US Deputy Assistant Secretary of Defense (DASD) for South and Southeast Asia Dr Amy Searight, who just concluded a three-day visit to Sri Lanka, examined the future role Sri Lankan security forces could play in humanitarian assistance, responding to natural disasters, and increased participation in overseas peacekeeping operations, the US Embassy in Colombo said today.
DASD Searight met with Defence Secretary Engineer Karunasena Hettiarachchi as well as Foreign Secretary Chitranganee Wagiswara to discuss the Sri Lankan government’s efforts on security sector reform, as well as training and vetting personnel for United Nations peacekeeping operations.
DASD Searight paid office calls upon the Chief Defence Staff, and the respective Tri-Service Commanders, to stress the need for land returns, reconciliation and a credible transitional justice mechanism, and to discuss future security requirements. She had dinner with the Deputy Foreign Minister, Dr. Harsha De Silva, the State Minister of Defence, Ruwan Wijewardene; and the Deputy Minister of State Enterprise Development Eran Wickramaratne.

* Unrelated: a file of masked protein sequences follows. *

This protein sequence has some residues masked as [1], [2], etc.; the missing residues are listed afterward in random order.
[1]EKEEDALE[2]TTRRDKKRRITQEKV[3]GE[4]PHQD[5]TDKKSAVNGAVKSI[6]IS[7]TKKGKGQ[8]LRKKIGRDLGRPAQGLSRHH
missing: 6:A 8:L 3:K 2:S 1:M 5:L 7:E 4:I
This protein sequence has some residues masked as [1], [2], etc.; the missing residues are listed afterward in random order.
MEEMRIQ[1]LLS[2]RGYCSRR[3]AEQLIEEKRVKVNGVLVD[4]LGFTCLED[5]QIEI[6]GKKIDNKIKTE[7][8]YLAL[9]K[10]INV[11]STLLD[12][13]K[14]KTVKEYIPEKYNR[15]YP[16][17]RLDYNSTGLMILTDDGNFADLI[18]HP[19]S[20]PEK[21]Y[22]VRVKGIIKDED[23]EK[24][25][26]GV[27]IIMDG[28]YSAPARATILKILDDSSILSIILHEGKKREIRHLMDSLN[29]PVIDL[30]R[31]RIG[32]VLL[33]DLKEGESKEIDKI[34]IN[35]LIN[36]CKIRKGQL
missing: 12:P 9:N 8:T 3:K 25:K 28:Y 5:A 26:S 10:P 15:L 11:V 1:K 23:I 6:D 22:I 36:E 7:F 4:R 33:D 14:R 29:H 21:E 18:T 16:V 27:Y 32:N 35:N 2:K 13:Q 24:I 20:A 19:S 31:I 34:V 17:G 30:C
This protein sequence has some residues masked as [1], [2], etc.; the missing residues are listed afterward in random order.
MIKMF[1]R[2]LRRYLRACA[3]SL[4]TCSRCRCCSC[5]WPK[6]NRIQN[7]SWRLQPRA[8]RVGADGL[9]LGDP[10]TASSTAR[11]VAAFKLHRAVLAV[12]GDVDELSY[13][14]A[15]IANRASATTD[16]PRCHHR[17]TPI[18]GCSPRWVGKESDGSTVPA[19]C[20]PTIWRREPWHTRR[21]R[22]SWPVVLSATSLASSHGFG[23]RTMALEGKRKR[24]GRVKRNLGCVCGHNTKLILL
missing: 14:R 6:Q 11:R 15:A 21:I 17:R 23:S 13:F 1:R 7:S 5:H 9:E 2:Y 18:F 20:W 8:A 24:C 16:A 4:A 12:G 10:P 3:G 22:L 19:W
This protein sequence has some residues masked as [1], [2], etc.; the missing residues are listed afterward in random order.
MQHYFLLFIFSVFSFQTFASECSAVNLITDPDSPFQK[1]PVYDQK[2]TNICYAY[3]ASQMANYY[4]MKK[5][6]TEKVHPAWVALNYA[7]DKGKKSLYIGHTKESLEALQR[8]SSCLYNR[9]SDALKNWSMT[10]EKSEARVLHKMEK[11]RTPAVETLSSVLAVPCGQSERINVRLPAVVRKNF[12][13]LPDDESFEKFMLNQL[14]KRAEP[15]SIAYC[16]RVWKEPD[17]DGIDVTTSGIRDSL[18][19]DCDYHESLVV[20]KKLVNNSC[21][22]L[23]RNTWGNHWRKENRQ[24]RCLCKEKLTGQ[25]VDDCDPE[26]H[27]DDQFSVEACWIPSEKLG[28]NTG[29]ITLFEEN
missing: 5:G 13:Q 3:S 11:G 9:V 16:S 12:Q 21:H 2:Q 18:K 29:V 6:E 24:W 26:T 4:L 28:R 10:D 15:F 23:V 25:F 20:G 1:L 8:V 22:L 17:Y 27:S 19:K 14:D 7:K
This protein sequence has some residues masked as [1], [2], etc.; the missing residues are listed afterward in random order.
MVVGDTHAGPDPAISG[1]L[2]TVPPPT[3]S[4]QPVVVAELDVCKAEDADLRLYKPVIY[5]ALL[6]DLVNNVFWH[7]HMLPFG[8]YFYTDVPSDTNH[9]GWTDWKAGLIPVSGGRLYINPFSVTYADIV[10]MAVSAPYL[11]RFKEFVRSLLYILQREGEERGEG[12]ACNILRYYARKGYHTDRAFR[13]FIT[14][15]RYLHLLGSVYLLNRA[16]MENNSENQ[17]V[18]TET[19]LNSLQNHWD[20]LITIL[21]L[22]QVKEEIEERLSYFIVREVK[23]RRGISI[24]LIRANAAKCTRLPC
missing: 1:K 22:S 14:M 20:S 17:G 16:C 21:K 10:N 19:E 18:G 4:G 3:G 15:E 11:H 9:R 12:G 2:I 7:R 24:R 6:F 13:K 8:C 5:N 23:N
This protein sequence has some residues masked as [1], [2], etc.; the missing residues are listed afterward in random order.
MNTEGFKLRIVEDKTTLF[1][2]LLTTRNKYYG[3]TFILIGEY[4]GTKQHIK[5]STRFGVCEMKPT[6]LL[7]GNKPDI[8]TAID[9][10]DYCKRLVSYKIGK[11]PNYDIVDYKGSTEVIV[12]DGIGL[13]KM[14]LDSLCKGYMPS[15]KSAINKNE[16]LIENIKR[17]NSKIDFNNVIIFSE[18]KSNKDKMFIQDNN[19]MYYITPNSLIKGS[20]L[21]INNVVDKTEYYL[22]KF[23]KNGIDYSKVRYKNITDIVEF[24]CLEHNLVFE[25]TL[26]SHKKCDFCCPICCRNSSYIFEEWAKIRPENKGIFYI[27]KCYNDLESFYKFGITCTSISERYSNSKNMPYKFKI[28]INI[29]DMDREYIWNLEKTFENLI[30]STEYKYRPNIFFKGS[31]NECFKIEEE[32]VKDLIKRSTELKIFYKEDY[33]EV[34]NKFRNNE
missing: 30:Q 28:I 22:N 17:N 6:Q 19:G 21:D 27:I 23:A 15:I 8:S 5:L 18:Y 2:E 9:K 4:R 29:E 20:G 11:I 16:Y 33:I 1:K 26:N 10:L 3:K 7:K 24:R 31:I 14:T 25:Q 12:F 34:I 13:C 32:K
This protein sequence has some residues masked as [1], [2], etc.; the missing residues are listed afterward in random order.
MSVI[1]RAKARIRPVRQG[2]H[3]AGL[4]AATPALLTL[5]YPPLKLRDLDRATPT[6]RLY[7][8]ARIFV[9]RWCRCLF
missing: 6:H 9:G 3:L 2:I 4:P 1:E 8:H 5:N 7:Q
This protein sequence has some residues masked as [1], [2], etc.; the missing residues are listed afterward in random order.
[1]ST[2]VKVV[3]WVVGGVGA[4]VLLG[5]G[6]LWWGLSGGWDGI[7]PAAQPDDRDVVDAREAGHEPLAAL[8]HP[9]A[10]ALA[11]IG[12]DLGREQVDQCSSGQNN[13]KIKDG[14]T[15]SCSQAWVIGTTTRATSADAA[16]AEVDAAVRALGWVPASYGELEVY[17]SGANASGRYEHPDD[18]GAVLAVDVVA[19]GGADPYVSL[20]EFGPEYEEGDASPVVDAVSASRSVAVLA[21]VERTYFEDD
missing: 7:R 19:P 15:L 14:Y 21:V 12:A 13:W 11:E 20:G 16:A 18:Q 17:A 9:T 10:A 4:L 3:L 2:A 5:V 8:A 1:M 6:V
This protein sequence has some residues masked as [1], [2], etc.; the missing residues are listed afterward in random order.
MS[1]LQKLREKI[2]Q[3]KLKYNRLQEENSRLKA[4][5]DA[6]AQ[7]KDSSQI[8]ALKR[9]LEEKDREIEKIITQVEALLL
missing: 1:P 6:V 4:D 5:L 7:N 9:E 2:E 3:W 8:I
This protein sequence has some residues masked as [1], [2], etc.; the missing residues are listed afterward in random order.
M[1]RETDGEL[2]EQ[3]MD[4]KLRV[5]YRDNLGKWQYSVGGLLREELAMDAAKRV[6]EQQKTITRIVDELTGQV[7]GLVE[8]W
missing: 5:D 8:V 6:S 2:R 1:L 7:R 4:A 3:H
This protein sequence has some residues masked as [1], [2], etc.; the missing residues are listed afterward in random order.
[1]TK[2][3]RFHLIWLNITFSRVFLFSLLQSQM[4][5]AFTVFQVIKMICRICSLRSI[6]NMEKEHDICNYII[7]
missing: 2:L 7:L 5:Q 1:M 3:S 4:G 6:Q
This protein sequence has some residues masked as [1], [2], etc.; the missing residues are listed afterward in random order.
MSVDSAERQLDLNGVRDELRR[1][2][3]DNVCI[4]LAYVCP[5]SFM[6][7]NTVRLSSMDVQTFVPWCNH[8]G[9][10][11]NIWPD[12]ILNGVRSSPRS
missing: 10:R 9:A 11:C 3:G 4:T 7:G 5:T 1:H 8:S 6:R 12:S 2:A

DASD Searight placed a priority on meeting with human rights activists and emphasized the “key role civil society plays in informing military policy and defense relationships.”
She raised their concerns about accountability and reconciliation efforts in discussions with senior military leaders.
In discussions with the NGOs involved in de-mining, DASD Searight discussed ongoing demining work in northern and eastern Sri Lanka and reaffirmed “the United States is committed to addressing the land mine problem in Sri Lanka,” which since 1993 has received U.S. assistance worth 6 billion rupees ($43 million). She concluded her visit by travelling to the Institute for Peace Support Operations Training – Sri Lanka, where forces are trained prior to joining UN peace-keeping missions. (Colombo Gazette)